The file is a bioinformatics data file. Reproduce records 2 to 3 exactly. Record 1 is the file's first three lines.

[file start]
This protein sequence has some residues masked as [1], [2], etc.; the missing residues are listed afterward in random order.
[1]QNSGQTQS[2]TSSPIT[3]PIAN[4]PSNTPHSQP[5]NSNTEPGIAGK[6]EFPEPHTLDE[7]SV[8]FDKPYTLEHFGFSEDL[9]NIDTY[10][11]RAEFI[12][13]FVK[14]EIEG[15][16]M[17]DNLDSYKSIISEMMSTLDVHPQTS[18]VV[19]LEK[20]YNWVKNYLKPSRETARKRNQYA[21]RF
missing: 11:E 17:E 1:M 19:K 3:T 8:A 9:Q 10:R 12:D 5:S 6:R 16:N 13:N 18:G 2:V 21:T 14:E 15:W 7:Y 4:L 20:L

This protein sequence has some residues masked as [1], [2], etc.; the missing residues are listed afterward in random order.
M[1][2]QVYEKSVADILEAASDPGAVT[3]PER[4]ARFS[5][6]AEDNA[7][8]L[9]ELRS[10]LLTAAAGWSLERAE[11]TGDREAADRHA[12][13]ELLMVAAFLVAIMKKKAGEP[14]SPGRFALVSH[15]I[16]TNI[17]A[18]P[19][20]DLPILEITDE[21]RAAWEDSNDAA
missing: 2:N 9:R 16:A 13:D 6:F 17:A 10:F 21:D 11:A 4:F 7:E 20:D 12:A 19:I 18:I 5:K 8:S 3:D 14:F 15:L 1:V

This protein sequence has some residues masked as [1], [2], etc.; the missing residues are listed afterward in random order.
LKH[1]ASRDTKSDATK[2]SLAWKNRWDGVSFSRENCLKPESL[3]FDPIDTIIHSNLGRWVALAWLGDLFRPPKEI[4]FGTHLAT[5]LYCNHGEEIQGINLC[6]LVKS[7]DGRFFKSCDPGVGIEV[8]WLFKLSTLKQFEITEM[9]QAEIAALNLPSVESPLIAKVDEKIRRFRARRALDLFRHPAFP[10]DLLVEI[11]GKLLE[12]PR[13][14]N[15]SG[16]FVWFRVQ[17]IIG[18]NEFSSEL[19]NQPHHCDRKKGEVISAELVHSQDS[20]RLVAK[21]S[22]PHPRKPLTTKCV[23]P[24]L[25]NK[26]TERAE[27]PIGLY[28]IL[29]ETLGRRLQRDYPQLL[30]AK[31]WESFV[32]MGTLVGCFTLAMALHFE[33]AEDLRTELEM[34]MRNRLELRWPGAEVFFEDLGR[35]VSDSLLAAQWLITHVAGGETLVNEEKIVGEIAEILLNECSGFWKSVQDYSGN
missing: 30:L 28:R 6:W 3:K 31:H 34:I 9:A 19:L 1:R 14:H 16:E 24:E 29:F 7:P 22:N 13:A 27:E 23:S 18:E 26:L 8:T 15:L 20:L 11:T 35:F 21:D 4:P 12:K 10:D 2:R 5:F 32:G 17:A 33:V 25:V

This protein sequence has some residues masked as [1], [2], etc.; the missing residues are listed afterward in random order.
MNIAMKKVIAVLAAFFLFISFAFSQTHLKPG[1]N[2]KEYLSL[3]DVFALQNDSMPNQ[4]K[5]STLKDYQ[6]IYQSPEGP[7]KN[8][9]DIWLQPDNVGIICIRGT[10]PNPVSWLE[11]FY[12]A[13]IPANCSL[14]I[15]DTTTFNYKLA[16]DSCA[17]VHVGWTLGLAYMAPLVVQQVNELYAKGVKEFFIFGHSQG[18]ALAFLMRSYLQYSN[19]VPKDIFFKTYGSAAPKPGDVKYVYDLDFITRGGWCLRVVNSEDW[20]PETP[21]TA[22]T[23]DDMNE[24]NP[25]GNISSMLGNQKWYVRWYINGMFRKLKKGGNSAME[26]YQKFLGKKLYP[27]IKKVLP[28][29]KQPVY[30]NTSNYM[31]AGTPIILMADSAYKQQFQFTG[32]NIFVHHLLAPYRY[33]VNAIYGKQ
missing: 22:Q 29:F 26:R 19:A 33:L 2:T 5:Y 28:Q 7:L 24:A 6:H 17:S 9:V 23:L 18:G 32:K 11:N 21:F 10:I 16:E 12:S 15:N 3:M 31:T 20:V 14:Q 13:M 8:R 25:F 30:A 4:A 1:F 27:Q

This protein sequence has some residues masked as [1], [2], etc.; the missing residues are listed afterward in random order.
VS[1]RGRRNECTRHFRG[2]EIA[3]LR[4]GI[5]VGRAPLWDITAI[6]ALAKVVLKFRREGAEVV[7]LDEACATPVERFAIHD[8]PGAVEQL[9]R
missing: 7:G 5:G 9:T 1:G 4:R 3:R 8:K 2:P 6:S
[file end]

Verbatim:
This protein sequence has some residues masked as [1], [2], etc.; the missing residues are listed afterward in random order.
M[1][2]QVYEKSVADILEAASDPGAVT[3]PER[4]ARFS[5][6]AEDNA[7][8]L[9]ELRS[10]LLTAAAGWSLERAE[11]TGDREAADRHA[12][13]ELLMVAAFLVAIMKKKAGEP[14]SPGRFALVSH[15]I[16]TNI[17]A[18]P[19][20]DLPILEITDE[21]RAAWEDSNDAA
missing: 2:N 9:R 16:A 13:D 6:F 17:A 10:F 21:D 11:A 4:F 7:E 20:D 12:A 19:I 18:I 5:K 8:S 3:D 14:F 15:L 1:V

This protein sequence has some residues masked as [1], [2], etc.; the missing residues are listed afterward in random order.
LKH[1]ASRDTKSDATK[2]SLAWKNRWDGVSFSRENCLKPESL[3]FDPIDTIIHSNLGRWVALAWLGDLFRPPKEI[4]FGTHLAT[5]LYCNHGEEIQGINLC[6]LVKS[7]DGRFFKSCDPGVGIEV[8]WLFKLSTLKQFEITEM[9]QAEIAALNLPSVESPLIAKVDEKIRRFRARRALDLFRHPAFP[10]DLLVEI[11]GKLLE[12]PR[13][14]N[15]SG[16]FVWFRVQ[17]IIG[18]NEFSSEL[19]NQPHHCDRKKGEVISAELVHSQDS[20]RLVAK[21]S[22]PHPRKPLTTKCV[23]P[24]L[25]NK[26]TERAE[27]PIGLY[28]IL[29]ETLGRRLQRDYPQLL[30]AK[31]WESFV[32]MGTLVGCFTLAMALHFE[33]AEDLRTELEM[34]MRNRLELRWPGAEVFFEDLGR[35]VSDSLLAAQWLITHVAGGETLVNEEKIVGEIAEILLNECSGFWKSVQDYSGN
missing: 30:L 28:R 6:W 3:K 31:H 34:I 9:A 19:L 1:R 14:H 16:E 24:E 29:F 7:P 22:N 13:A 27:E 23:S 18:E 26:L 8:T 15:L 20:L 11:T 35:F 21:D 4:P 12:K 10:D 2:R 5:F 32:G 17:A 33:V 25:V